Paul Shortino Band on stage in Tokyo in June 2017. Photo: Stefan Nilsson, Roppongi Rocks

Leaving Rough Cutt to join Quiet Riot

Paul Shortino-fronted Rough Cutt, a great American band from Los Angeles, got a record deal with Warner and did well – including two successful Japan visits – but not quite as well as some of the other bands on the LA scene at the time. One issue was that they were waiting for their chosen producer to be available to record their debut album. “We waited so long that that window for that type of success that was going on in the 80s from Ratt, Dokken, Mötley… All those bands that at that time, they already had records out. Lovely Tipper Gore decided to put labelling on records. Our album didn’t sound anything like… Maybe the cover with the spider and the heart and the knife. For people like W.A.S.P. and bands like that, the more gory the album cover was, it didn’t matter if there was a sticker on it. They already had a following of fans and everything else.” When the debut album finally came out, “We were touring with Ronnie on the ‘Sacred Heart’ tour in the States,” explains Shortino who thinks the warning labels that were put on the band’s album covers put off some people. “It had a stamp on there that is was evil. It was far from that. So, timing is everything.”

Paul Shortino in his hotel room in Tokyo in June 2017. Photo: Stefan Nilsson, Roppongi Rocks

When the band’s major break never happened, the record label dropped the band and Rough Cutt’s members went on to play with Dio, Ozzy Osbourne and Quiet Riot. “The last time Rough Cutt were here in 1986, we were touring and Quiet Riot were touring right behind us. They were touring Japan at the same time.” When Rough Cutt came home to the States following the Japan tour, Warner decided to drop the band and that is what opened up the possibility for Shortino to replace Kevin DuBrow in Quiet Riot.

“We went into the studio and started recording new songs to shop for a new label,” explains Shortino how Rough Cutt tried to deal with the situation. “I got to meet all the guys in Quiet Riot when we did the ‘Stars’ thing. We became very close during that and getting to know each other. For me it was like a dream come true to be in a room with Ted Nugent, Carmine Appice… Even now I’ve done a few projects with Carmine, but at the time, I idolised all of these guys. We got to know each other and then I was approached when we got back to the States because they had discrepancies with Kevin here in Japan. So when I got home, someone gave me a call and asked me if I would be interested in checking out Quiet Riot. Kevin’s voice was so much different than mine. He had big shoes to fill and he was a taller guy as well! Haha!! I checked it out.” Although he was in the studio with Rough Cutt at the time, he joined Quiet Riot and spent a year working on material with them for the “QR” album.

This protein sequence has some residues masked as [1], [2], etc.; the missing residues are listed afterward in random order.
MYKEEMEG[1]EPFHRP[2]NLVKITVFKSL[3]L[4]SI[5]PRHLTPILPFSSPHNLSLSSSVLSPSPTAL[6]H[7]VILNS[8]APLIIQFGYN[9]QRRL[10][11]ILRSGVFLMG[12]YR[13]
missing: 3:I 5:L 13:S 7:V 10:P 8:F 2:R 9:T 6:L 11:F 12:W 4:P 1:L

Spencer Proffer produced the 1988 “QR” album and he brought out the best in Shortino. “When I got to meet Spencer, I really enjoyed what he brought out of me. He was the first producer that really focused on vocals.” Shortino had previously recorded with producers Tom Allom and Jack Douglas during his time in Rough Cutt. “Tom Allom and Jack were really more focused on the production of the Rough Cutt stuff.”

The manager Wendy Dio was the one who suggested that Shortino should replace Kevin DuBrow in Quiet Riot. In 1987, Shortino joined Quiet Riot which then consisted of Frankie Banali, Carlos Cavazo and Chuck Wright. Wright left shortly thereafter and was replaced by Sean McNabbJimmy Waldo (Alcatrazz, New England) also joined.

Paul Shortino on stage in Tokyo in June 2017. Photo: Stefan Nilsson, Roppongi Rocks

“Wendy thought it would be a great move for me. However, it seemed like it was more business than it was…. They had a lot of stuff that was going on. I respect them to the utmost and I don’t have anything bad to say about any of that because it was a great experience for me. The one thing that I did miss was the companionship of Rough Cutt. We were a band. We went through hell and high water together. We were really tight friends and since I left that band, I’ve never experienced that feeling with any other projects. Even in the Quiet Riot thing, as we worked for a year on material at Jimmy Waldo’s house after I had said to Rough Cutt I’m gonna join Quiet Riot. It was like a year of us doing pre-production. Then we came and did Japan Aid. What was interesting about that show, we were working on new stuff, so I didn’t have any idea of the old stuff. Last minute, and Sean McNabb just got in the band, so I had all these lyrics for the songs on the stage and they put them in the wrong order. It was quite an experience. It was the first show that we did with Sean McNabb and myself and Frankie and Carlos. And James Brown was headlining that particular event. It was quite an experience! We went back home and then we worked on the record a little longer. I think we came out with a really good record.”

Rough Cutt is back at it